WINNING OFF THE TRACK: In Indianapolis, Curt Cavin cited sources as saying that Stewart’s "annual income from driving for and owning Stewart-Haas Racing" is estimated at $20M. Stewart’s “charm carries over to boardrooms, where he’s persuaded executives at Office Depot, Mobil 1, Burger King, Chevrolet, the U.S. Army, Coca-Cola, Bass Pro Shops and GoDaddy to support the NASCAR team he took control of at the end of the 2008 season.” Chevrolet VP/Performance Vehicles & Motorsports Jim Campbell said, "He's a natural leader, and you like to work with him.” He added, “He can get very intense when it's time for him to go to work on the racetrack, but he has a very quick wit, and he likes to have fun with people" (INDIANAPOLIS STAR, 11/20). SCENEDAILY.com’s Bob Pockrass noted Stewart “indicated he’s at least close to not losing money.” Stewart said, “This is a big industry and it's my goal from day one has been to be able to look Gene Haas in the eyes and shake his hand and say, ‘Hey, it didn't cost you a dime this year to go race, I want you to just come to the track and have fun and enjoy what you've built.’ Our economy has been rough the last three years and it's been a challenge to do that.” He added, “But I'm proud with the new partners that we have had come on board. We are in the best financial situation our company has been in” (SCENEDAILY.com, 11/20).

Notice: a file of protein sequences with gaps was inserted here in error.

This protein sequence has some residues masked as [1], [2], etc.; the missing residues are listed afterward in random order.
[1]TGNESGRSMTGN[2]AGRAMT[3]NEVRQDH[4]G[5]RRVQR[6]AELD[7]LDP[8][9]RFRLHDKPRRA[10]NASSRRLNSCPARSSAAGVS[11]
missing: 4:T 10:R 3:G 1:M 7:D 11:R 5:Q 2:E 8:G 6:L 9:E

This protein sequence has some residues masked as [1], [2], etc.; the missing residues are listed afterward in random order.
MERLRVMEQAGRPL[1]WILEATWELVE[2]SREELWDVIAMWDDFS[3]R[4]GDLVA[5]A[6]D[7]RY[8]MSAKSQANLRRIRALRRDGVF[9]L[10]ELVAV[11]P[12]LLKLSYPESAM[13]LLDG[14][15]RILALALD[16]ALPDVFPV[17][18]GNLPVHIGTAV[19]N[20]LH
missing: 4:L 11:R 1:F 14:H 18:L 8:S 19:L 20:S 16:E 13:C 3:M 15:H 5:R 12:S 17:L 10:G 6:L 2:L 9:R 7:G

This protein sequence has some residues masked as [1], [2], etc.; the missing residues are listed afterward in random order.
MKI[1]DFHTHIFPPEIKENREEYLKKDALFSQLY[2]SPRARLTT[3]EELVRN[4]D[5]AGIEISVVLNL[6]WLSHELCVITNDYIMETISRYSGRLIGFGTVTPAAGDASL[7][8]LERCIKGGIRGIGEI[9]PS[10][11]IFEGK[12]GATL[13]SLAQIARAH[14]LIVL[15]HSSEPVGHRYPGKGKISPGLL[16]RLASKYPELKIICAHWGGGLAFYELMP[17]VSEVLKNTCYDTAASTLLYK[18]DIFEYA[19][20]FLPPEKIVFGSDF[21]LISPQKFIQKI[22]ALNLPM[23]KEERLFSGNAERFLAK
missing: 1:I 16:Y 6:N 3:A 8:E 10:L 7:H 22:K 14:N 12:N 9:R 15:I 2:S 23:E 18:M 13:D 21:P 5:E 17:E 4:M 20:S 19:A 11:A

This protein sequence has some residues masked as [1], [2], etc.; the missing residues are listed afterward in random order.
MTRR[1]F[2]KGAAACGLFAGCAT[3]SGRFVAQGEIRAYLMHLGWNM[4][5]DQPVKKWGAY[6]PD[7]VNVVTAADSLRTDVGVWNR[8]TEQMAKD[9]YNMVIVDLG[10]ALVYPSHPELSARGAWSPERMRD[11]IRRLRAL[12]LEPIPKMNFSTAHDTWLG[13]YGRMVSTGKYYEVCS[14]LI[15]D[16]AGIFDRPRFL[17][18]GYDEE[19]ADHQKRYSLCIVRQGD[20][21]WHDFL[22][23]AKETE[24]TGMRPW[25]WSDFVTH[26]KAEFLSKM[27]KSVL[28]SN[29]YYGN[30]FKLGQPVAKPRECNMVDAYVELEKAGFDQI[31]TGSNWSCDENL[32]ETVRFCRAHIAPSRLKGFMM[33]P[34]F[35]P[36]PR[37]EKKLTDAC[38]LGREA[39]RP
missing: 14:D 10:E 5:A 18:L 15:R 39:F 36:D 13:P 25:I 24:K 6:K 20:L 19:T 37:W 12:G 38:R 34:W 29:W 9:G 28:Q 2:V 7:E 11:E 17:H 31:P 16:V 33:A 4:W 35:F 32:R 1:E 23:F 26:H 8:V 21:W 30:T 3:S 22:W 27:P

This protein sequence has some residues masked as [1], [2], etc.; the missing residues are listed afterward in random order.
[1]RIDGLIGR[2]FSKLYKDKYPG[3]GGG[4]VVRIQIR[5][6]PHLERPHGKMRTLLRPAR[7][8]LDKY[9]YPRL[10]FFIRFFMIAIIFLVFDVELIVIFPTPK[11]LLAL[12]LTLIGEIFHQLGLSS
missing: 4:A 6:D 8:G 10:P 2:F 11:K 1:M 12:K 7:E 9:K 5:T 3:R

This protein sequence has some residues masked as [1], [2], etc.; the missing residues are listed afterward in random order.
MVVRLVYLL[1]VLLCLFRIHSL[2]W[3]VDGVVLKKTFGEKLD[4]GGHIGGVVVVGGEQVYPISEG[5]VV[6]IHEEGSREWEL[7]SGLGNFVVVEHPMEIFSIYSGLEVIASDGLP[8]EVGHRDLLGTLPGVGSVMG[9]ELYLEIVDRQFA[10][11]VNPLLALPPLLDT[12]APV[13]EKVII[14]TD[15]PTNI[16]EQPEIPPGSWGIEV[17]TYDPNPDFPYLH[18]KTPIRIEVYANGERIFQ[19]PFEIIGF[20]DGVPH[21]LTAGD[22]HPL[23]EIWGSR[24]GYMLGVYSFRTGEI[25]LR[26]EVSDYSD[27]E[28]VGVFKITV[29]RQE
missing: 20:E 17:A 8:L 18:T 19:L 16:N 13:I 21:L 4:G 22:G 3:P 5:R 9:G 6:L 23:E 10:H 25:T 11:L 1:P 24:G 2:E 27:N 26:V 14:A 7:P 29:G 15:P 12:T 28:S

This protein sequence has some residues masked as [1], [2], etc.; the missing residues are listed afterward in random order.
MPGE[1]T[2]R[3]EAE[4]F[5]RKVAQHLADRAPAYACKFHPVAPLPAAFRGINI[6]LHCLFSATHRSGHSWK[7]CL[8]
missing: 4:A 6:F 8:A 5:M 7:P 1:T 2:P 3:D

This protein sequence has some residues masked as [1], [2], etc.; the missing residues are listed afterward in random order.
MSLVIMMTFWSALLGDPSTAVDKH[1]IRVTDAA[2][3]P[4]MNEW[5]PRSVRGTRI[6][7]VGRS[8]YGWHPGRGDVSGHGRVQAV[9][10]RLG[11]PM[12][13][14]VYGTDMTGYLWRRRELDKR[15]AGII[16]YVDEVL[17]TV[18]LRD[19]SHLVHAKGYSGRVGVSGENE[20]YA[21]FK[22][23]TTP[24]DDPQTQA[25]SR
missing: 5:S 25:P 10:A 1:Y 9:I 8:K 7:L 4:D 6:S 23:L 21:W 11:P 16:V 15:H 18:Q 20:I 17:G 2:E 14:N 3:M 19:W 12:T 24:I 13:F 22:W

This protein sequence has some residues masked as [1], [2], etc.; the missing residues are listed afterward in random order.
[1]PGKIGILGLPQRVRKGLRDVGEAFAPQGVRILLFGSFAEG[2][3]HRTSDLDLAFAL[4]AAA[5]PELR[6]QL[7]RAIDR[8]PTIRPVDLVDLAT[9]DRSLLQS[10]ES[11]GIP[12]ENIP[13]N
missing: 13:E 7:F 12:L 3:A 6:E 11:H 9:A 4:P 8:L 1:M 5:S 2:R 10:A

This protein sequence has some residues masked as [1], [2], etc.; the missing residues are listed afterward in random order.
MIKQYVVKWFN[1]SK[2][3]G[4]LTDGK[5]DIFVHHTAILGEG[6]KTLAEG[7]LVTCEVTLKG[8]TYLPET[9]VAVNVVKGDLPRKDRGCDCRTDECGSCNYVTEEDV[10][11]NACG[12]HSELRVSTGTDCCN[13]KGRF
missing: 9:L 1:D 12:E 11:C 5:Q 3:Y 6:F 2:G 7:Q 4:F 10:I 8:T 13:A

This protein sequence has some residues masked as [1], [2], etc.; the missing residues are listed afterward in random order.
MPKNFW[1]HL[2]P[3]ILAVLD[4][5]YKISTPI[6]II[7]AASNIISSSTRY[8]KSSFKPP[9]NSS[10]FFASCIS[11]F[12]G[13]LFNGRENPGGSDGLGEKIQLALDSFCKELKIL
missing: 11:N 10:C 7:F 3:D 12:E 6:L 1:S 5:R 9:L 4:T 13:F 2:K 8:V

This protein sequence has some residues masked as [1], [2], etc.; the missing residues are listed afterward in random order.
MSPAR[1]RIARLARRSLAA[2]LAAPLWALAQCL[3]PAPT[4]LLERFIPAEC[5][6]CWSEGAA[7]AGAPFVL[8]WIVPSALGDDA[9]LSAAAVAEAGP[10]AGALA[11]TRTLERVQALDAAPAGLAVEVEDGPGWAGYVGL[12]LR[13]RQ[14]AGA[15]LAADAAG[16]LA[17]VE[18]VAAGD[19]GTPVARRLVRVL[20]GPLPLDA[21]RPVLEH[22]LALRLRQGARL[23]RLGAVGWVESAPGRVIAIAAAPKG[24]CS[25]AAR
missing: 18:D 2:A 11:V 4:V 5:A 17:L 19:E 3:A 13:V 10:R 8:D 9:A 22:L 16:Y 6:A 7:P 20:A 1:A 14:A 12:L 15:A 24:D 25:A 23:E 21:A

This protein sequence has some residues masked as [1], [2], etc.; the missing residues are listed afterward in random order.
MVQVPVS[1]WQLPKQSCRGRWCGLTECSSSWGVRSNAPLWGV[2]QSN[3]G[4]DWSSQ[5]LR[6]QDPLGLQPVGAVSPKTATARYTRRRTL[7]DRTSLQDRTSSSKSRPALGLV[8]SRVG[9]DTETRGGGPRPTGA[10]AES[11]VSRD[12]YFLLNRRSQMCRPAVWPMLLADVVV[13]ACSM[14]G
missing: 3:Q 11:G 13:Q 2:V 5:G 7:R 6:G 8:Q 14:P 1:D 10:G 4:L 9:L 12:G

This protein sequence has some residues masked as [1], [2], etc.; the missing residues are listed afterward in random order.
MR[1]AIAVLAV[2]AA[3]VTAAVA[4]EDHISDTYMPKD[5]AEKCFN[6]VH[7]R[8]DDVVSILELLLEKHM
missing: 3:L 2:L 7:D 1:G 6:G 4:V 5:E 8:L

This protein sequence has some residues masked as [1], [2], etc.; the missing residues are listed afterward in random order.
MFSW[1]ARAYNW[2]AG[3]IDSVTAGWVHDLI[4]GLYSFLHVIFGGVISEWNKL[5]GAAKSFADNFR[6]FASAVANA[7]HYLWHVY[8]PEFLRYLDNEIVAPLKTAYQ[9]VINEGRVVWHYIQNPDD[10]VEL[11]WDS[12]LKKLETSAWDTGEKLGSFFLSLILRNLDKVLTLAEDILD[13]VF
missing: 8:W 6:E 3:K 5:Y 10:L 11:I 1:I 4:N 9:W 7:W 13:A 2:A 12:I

Sales of hats, shirts and other items "emblazoned with the Penn State name have plummeted about 40 percent overall compared with the same period last year," according to retailers and industry analysts cited by Joann Loviglio of the AP. SportsOneSource analyst Matt Powell said, "This is the first time I can recall ever seeing a decline of sales right out of the box." Powell indicated that PSU "typically ranks in the top 10 in sales, capturing roughly $80 million annually." Powell: "They probably made about $3 million last year from sales of royalty products. This is a very unusual situation, and my gut tells me it’s not going away, at least in the short term." For the week after the child sexual abuse scandal broke, PSU’s "slice of the market share was about 1.93 percent." Powell said that during the "same week last year, that figure stood at 2.67 percent" (AP, 11/20).